That fall I contacted a friend in Boston, Harvey Gold, who worked for the Teamsters (or was it the ILGWU?) and had connections with the Electrical Workers. Harvey arranged for me and some other antiwar students to speak at union meetings, where we made Melman’s case for disarmament. I wrote a leaflet called “The Issue is Jobs” that we distributed outside the Raytheon plant on Route 128. Tocsin members were involved but Tocsin didn’t sponsor the two or three union-meeting speaking gigs we pulled off.
At some point that semester a man named Gar Alperovitz came to speak at Harvard. He was a legislative aide to Rep. Kastenmeier of Wisconsin. Maybe Tocsin had invited him. I didn’t meet Alperovitz or hear his talk, but Gitlin subsequently declared that Gar Alperovitz, had devised a novel tactic: Tocsin should carry its message to union members in the Boston area! Gitlin even coined a name for this tactic. He called it “Alperovitzing,” which was neither mellifluous nor justified, but was certainly flattering to Mr. A. I was glad to see Tocsin pursuing the approach and didn’t attach much significance to having thought it up.
By the start of the ’70s I had split with the classy left and written some leaflets critical of SDS leadership. Gitlin never forgave the affront. In 1988, when the Harvard class of ’63 held its 25th reunion and Tocsin had its own private get-together, he insisted that I not be invited because —he told friends who remarked my absence— my presence would have inhibited people from sharing their soulful intellectual intimacies.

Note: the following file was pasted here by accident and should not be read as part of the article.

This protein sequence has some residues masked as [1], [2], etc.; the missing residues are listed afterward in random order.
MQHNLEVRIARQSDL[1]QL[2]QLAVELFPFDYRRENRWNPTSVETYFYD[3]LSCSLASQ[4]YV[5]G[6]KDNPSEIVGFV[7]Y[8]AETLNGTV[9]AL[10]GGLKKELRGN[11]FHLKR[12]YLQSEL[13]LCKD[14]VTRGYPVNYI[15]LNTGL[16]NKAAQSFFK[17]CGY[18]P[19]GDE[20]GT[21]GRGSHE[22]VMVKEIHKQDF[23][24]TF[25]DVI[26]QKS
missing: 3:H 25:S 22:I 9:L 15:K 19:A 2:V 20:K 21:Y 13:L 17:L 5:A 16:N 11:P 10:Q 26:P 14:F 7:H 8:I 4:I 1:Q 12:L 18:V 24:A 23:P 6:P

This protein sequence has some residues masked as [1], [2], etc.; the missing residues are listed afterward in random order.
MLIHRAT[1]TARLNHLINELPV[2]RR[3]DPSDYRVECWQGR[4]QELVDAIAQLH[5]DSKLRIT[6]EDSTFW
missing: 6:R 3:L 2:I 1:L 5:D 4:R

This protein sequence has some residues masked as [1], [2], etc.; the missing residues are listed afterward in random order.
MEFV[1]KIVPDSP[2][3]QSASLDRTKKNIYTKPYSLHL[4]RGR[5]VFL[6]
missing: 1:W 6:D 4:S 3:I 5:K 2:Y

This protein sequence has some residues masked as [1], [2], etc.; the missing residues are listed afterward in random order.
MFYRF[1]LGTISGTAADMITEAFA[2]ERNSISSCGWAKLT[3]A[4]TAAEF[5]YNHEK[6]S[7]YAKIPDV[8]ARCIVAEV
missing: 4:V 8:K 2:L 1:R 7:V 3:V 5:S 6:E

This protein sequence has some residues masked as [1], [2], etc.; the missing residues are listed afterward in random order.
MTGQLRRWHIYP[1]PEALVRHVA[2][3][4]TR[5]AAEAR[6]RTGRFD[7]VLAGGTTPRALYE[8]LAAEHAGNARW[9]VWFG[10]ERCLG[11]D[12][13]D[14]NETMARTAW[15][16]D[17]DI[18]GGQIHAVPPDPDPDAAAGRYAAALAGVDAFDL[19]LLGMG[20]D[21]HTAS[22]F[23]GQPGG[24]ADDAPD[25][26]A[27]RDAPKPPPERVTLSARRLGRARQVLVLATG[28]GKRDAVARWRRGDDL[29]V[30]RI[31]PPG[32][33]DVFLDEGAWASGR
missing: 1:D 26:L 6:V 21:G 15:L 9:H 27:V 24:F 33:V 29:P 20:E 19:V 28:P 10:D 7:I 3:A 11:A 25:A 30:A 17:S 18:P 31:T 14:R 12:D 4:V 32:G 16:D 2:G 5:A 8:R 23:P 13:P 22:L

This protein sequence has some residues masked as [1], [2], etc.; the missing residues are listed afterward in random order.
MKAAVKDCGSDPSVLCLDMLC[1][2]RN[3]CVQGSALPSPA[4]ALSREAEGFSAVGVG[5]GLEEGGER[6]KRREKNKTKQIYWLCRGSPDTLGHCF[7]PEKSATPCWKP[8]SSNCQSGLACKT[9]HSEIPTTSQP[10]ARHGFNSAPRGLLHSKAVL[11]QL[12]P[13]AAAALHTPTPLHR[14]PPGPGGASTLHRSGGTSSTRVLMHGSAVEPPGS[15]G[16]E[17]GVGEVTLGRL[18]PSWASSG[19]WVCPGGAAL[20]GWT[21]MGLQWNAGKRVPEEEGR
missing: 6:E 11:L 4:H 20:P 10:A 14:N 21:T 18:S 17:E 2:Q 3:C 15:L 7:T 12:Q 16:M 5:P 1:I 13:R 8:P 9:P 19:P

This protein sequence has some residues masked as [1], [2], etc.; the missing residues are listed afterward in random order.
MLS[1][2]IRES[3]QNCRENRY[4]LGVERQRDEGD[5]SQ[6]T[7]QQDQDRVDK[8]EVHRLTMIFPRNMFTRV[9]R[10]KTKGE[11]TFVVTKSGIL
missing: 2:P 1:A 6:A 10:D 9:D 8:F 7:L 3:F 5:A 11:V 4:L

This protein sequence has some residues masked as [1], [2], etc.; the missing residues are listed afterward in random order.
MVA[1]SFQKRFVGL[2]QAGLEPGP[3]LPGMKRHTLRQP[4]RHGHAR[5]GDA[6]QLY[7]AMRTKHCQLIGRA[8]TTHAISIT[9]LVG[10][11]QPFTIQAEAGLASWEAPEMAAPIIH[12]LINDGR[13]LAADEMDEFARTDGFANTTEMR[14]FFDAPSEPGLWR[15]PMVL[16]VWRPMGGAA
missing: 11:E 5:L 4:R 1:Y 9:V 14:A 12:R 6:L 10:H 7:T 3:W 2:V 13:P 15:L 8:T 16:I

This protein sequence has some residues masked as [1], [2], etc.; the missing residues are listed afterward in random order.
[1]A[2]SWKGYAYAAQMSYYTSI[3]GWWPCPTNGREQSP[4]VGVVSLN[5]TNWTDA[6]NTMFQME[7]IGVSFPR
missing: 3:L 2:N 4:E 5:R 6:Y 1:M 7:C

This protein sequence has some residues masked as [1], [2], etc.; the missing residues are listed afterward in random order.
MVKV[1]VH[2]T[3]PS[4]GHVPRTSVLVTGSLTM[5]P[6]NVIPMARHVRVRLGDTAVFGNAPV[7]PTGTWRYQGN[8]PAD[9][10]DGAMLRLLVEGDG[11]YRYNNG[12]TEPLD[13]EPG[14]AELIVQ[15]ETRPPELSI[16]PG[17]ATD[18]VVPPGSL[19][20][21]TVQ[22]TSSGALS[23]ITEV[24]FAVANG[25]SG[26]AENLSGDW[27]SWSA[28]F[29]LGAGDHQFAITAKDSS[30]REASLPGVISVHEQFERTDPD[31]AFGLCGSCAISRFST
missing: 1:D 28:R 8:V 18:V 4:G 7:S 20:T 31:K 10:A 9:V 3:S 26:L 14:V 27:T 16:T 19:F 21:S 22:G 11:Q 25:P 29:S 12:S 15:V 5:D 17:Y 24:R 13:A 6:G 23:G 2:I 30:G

It wasn’t until I was in my seventies and struggling to pay the mortgage that being denied credit for an original idea stirred my resentment. Ed Herman, bless him, was a tenured professor who could afford to be selfless to the end.
How many people read “Corrections?”
The New York Times corrects some whopping mistakes on a daily basis. By listing them along with the minor mis-spellings, their importance is somehow downplayed. The Ed Herman obit was followed by this item November 27:
An earlier version of this obituary referred incorrectly to Dr. Herman and Noam Chomsky’s arguments about genocide in Rwanda and, during the Bosnia war, Srebrenica. Those arguments did not appear in their book “Manufacturing Consent,” which was published several years before those genocides.
Add Gitlin Puke-inducers
The coffee-table book version of The Vietnam War,” based on the film version of the series by Ken Burns and Lynn Novick,” includes five essays. The one by Todd Gitlin is called “Vietnam and the Movement.” The Sage of the Sixties repeats his thesis that “the Weatherman faction of Students for a Democratic Society destroyed the largest left-wing organization in the country.” This line may be superficially true but it’s profoundly misleading. The Weathemen could not have taken over SDS if there had been functional chapters doing meaningful political work on the campuses. Tom Hayden and the other national leaders, including Gitlin, failed to build an organization. (That would have involved real work, not just speechifying.) What the Weathercreeps took over was the hollow shell of an organization, a mere brand.
Gitlin’s essay concludes:
“The movement receded in memory —more a long moment than a movement. But in the lives of millions, what a moment it was.”
Thus the aging professor looks back with fond nostalgia on the years when he was president of SDS and a leader of the classy left. But for millions of us, the Vietnam War keeps recurring in memory —more a nightmare than a worthy cause. Lost friends. Lost youth. Lost pride. Just a fucked-up nightmare.
The Other “Movement” Spokesman